Editors note: This was an interview conducted in late 2019.
Constitutional conservative Daniel Gade won the Republican Senate primary June 23 and will challenge Sen. Mark R. Warner (D) in the fall.
The former Army lieutenant colonel has a substantial chance of defeating Warner. Warner finished with 49.1 percent of the votes; his rival Ed Gillespie, received 48.3 percent with an estimated gap of 18,000 votes in 2014.
Virginia turned blue in November, picking up majorities in the House and Senate.
Gade is confident that voters will see him as a candidate for the people, not the establishment.
“When Senator Warner looks back on Governor Warner, they don’t recognize each other at all across that span of years, because Governor Warner was a businessman, a moderate — and Senator Warner is a party-line radical.”
On The Issues
The Democratic Party lost “its way” when it comes to policies.
“If you look at the people on the top of the ticket on the Democrat side — they’re advocating for what I call the six horsemen of the Apocalypse,” he says. “Which are the restrictions of religious beliefs, the Green New Deal, Medicare for all, gun confiscation, open borders and late-term abortions — the most horrific of them in a lot of ways.”
How exactly do those six policies serve the will of the people?
“They don’t,” says Gade. “As the democrats run hard left nationally, we have to wonder what would Mark Warner do? He votes with his party 100 percent of the time. He votes against Trump virtually uniformly, including against the tax cuts, including for the expansion of all these government programs, including going against the Born-Alive Protection Act.”
Gade believes in term limits, something many Americans wish to see. In the McLaughlin & Associates survey, 82 percent of voters cited they approved of a constitutional amendment imposing term-limits on those elected to the House and Senate. Also, “73 percent of voters are more likely — and 42 percent “much more likely” — to vote for a congressional candidate who supports implementing term limits.”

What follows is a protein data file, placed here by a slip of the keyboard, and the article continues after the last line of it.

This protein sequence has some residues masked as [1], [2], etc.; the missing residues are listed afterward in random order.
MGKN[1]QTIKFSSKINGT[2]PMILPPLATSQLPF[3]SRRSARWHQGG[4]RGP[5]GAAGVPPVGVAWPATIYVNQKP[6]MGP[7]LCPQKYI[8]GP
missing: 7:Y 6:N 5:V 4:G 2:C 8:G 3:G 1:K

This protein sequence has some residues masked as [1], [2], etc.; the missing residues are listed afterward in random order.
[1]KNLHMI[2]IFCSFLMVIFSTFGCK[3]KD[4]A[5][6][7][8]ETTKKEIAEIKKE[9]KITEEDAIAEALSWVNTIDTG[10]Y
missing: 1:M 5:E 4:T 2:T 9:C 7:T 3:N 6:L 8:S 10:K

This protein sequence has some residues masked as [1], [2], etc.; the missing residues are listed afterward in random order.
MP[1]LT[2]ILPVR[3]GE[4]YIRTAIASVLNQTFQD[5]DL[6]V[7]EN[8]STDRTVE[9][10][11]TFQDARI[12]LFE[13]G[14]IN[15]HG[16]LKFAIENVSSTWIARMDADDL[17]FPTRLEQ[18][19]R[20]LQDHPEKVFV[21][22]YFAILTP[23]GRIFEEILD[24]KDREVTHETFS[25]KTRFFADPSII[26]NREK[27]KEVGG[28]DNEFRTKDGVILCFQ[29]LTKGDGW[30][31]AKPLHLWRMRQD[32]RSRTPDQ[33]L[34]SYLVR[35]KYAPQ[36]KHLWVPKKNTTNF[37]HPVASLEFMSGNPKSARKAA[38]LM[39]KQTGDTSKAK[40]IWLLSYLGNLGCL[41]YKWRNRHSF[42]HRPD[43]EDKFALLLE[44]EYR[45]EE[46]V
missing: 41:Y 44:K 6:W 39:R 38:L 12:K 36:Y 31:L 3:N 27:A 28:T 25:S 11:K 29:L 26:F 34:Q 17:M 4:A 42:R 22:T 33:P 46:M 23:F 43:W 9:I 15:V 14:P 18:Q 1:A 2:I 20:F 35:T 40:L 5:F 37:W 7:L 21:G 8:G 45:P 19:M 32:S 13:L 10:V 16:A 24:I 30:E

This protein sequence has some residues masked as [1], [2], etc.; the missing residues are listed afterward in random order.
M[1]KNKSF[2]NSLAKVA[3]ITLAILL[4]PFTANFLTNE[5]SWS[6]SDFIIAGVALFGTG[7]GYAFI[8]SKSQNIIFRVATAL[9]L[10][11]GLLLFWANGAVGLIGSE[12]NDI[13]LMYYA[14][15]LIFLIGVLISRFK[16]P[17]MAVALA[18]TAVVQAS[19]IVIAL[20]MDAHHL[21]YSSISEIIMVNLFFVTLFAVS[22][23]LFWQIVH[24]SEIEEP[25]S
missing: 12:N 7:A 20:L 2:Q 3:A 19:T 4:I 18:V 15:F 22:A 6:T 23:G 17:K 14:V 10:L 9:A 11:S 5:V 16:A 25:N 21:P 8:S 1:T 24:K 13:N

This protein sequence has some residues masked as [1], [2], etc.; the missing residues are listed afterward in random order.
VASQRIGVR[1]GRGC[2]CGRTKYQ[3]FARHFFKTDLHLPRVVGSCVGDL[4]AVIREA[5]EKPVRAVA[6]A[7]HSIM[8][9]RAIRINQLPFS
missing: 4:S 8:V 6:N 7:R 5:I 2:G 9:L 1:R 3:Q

He signed a pledge for six terms in the House and two terms for the Senate.
“Congress is supposed to do the will of the people. If it just turns into the will of the swamp, [this is] what we have right now. Mark Warner used to be for term limits when he first started running for the Senate,” says Gade who served in the George W. Bush administration and kept the title of Senior Advisor in the U.S. Department of Labor’s Veterans Employment and Training Service.
A Pew Research study from the Pew Research Center reveals evangelical Christians are experiencing an increased prejudice. The study found 50 percent of American adults believe that evangelicals are subjected to discrimination. This is an increase from 42 percent in 2016.
In such a divisive country, Gade’s philosophy is different. He experienced unity across all colors, creeds and party lines when his life was on the line.
Twenty-five Marines and sailors that Gade never met donated blood, saving his life.
“What’s cool about that story is not just that I survived. But nobody asked is he a Republican, is he a Democrat, is he gay, Mexican or black? Nobody does that because when Americans need each other — Americans should be there for each other. We were that way after 911, Pearl Harbor, according to what I’ve read,” he shares, “America at the citizen level is really kind and unified and respectful to one another.”
Regardless of the party, America necessitates a leader who’ll get the government off their backs.
“The fact that individuals should be allowed to thrive and that government should get out of the way and let individuals thrive, is not something for just Republicans,” says Gade, who was nominated by President Trump to be a commissioner of the Equal Employment Commission.
Warner was unopposed in the Democratic primary. He is running for a third term.